When I’m not using my voice in the world of education or counseling, I use it in the world of music as the vocalist of Garabala (Beirut-based Armenian folk acoustic band) to tame another obsession of mine! Quality music, new countries, good books, and dark humor always manage to tickle my senses. "Procaffeinating" is a guilty pleasure of mine and I never say no to dark chocolate!
H-Pem is a transition from the psychology of preserving to a psychology of creating—where the Armenian identity is not only "what once was" but also "what can be"—a tool for cultural growth, rejuvenation, and activism.
Parev! I’m Arpy, but some know me as Karagusi. My first language is Armenian and my second is Architecture. I love games, puzzles, riddles—basically anything that challenges my mind. If I’m not designing, you will probably find me talking about it; and if I’m not talking about it, then I’m definitely thinking about it! Thinking about design alone makes me go through multiple existential crises a day; I’m going through one while writing this: Like, do you think h-pem would let me choose what font my bio appears in?
I’m currently completing my Master of Architecture in Toronto. Besides architecture, I find joy in painting and graphic design, particularly around the subject of culture. Within the Armenian Diaspora, there’s a looming fear amongst each coming generation that the Armenian culture will be lost, beginning with the dissolution of the mother tongue. As a response to this struggle, I often find myself constructing art with the use of the Armenian alphabet repeated many times over.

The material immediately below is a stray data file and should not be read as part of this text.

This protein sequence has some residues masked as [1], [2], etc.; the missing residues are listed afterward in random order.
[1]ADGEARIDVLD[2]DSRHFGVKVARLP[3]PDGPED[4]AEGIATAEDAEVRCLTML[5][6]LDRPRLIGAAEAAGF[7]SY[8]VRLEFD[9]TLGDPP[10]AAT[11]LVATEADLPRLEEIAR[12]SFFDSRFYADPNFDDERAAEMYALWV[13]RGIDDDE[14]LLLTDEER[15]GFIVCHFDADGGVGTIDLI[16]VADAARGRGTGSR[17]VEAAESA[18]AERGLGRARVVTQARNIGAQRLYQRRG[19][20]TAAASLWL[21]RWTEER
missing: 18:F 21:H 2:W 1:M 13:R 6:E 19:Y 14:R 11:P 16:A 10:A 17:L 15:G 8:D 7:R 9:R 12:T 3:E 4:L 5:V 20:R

H-Pem is a community of the cool and the creative. Breaking the rules is encouraged.
I am the great-grandson of a pandukht (sojourner) trying to find my way home. Living outside of our homeland has made me conscious of the difficulties of maintaining a culture and helping it flourish in foreign lands. I grew up in the Midwest of the United States and I have always worked hard to keep Armenian as my primary language despite the dominating presence of English in our day-to-day lives. I'm always doing my best to incorporate Armenian into my conversations, even if it’s just making a “bad language pun” (վատ «բան» մը... See what I did there?).
I went to university and obtained a degree in computer science because I heard you could work remotely and thought: How great it will be to live in Armenia one day while working in the U.S.?
My pleasures in life include reading Zartonk-era poetry, old issues of Armenian newspapers, and traveling to different Armenian communities around the world. Armenian communities are so similar yet so diverse and h-pem will serve to highlight the breadth of our culture.